Laya Gasa Trek: Traverse remote Bhutanese passes and visit some of the highest settlements in the world

19 December, 2020 | Reccy Guide

Laya Gasa trek is an exhilarating trek in the Bhutanese Himalaya. For more than 15 days, the trekkers walk the undulating terrain along the Indo-Tibetan border to eventually descend at the charming village of Gasa. The unique selling point of this trek is that it is extremely diverse. This is because it starts, crosses, and concludes, including three to four topographies. These comprise Paro, in the beginning, while overlooking Thimphu in between, resting at Laya with Layaps, and concluding at Gasa native.

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The diversity of the trail also brings forward an assorted population, flora, and fauna. The trek starts at the most famous tourist attraction, Drukgyel Dzong, a ruined fortress. The interesting thing about the Laya Gasa Trek Bhutan is that it starts and ends at the fortresses, Drukgyel Dzong and Gasa Dzong. Apparently, in the 17th century, the first religious leader named Zhabdrung Ngawang Namgyal had built both the fortifications for defense against the Tibetan and Mongolian attackers.  Gasa Dzong is located within the native of Gasa, where the trek ends.

Following the Indo-Tibetan border with the Paro river, the trail surpasses alpine meadows, rhododendron, frequent ascents, and descents, until it reaches the highest settlement, Lingshi, at 4010m. The trail is similar to the Jomolhari trek, which changes the route by heading towards Thimphu city.  Owing to the arduous journey of the Jomolhari Laya Gasa Trek, an acclimatization day is kept at Jangothang basecamp. At Jangothang basecamp the views of Mt. Jomolhari (7314 m), Mt. Jichu Drake (6989 m), Tshering Ganga (6789 m), Gangkhar Puensum (7570 m) and the other snow capped ranges are bound to take your breath away. Spend your time at the Jangothang basecamp, either climbing a little higher for better views or relax in your tents. Either way, it is essential to suit the changing weather of the altitude.

Traversing a ridge overlooking a valley in the Laya Gasa TrekTraversing a ridge overlooking a valley in the Laya Gasa Trek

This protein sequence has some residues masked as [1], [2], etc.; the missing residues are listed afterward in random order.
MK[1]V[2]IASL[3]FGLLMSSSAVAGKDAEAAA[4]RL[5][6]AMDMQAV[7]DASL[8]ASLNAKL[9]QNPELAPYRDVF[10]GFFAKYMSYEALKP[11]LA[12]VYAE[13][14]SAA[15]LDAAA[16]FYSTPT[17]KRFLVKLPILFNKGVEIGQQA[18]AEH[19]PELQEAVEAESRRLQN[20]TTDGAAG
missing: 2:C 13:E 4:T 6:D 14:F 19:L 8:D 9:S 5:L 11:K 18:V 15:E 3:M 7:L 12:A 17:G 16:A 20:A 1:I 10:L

The Laya Gasa Trek Bhutan is unique in showcasing a variety of high-altitude settlements, which meet the requirement of yak herders. The terrain of Bhutanese Himalaya is unchanged for many years. The yak herders roam around the pasturelands grazing their sheep and yaks. Apart from the common fauna, the Laya Gasa trail is also home to the Takin, Bhutan’s national animal. If you spot an animal, which resembles cow and goat, you are unarguably staring at Takin!

Furthermore, at Linghsi village, you can check out Lingshi Dzong, an ancient fortress, built to ward off, and keep a closer check on the invaders. The trek features some of the raw natives with the folks carrying out their daily rituals and routines. How experiential it is to live with the village men and learn their local styles! At the end of the trek, the planned itinerary, especially, stores one day to explore the native of Laya. The inhabitants of Laya are known as Layaps. 

Starting from Paro, the villages of Sharna Zampa, Soi Thangka, Chebisa, Shoumothans, Robluthong, Lingmithang, and Chansa perform as significant campsites to rest at night. The frequent ascents and descents let us explore the passes like Ngye la Pass at 4700 m, Shingchen La Pass at 5005 m, Gogu La Pass at 4500 m, Jari La Pass at 4700 m, and Bari La Pass. Although these tiring uphill and downhill terrains might numb your mind, the sights of alpine flowers, Himalayan marmots, blue sheep, rhododendrons, among other natural facets will soothe your soul, and energize you to trek further.

Mesmerising Bhutanese HimalayaMesmerising Bhutanese Himalaya – Laya Gasa Trek

Besides, the trail of Jomolhari Laya Gasa trek is a path to multiple rivers along the way. Initiating with the Paro river, the trekkers across multiple streams. During the trek from Robluthang to Lingmithang campsites, you will be drenched, while crossing the streams of the Kango Chhu River. Moreover, at Lingmithan campsite, you will get a chance to see Tiger Mountain, also known as Gangchenta (3100 m).

Crossing through Cedar, Spruce, Juniper, Fir and other coniferous forests throughout the trail, trekkers finally reach the last campsite Gasa Tshachhu. A day is spent here rejuvenating in hot water springs, and strolling the local market and streets of Gasa native. Gasa Tshachhu is one of the popular tourist destinations of Bhutan.The Laya Gasa trek daily requires an average 17 km of a hike. Experiencing Bhutanese culture and Buddhist faiths, the trek indeed has been gradually garnering fame amongst the adventurists. Similar to the Snowman trek, only seasoned trekkers can plan the Jomolhari Laya Gasa trek instead of novice fellows.

View of Gangkhar PuensumGangkhar Puensum – arguably the highest unclimbed mountain of the world

The Bhutan government follows strict rules towards the permit of trekking. Indians are allowed to trek only in the Paro and Thimphu region. However, a special permit can be obtained to trek Haa valley, Bumthang, Gasa, Laya, and other protected regions of Bhutan. The permit could be applied at Thimphu’s immigration office or a trekker can get in touch with a local Bhutanese agent.

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